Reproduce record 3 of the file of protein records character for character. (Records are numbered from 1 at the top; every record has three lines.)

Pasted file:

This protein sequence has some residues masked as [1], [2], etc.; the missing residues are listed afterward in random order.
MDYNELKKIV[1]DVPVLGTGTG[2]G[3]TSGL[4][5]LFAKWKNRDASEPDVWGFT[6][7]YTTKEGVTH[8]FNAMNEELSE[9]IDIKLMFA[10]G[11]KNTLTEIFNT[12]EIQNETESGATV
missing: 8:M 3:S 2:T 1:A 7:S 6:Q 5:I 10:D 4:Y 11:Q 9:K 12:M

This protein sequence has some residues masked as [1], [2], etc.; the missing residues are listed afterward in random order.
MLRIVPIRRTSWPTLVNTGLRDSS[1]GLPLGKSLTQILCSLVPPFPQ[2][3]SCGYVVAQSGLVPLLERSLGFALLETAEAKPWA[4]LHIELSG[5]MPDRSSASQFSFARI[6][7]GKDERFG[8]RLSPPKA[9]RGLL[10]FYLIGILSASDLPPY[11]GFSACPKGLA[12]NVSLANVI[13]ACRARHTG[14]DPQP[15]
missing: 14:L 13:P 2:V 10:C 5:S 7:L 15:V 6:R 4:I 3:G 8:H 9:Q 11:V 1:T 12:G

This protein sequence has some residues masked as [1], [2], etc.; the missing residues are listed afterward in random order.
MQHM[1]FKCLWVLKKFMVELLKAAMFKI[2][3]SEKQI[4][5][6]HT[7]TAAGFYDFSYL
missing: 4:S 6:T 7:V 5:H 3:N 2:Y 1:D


This protein sequence has some residues masked as [1], [2], etc.; the missing residues are listed afterward in random order.
MQHM[1]FKCLWVLKKFMVELLKAAMFKI[2][3]SEKQI[4][5][6]HT[7]TAAGFYDFSYL
missing: 4:S 6:T 7:V 5:H 3:N 2:Y 1:D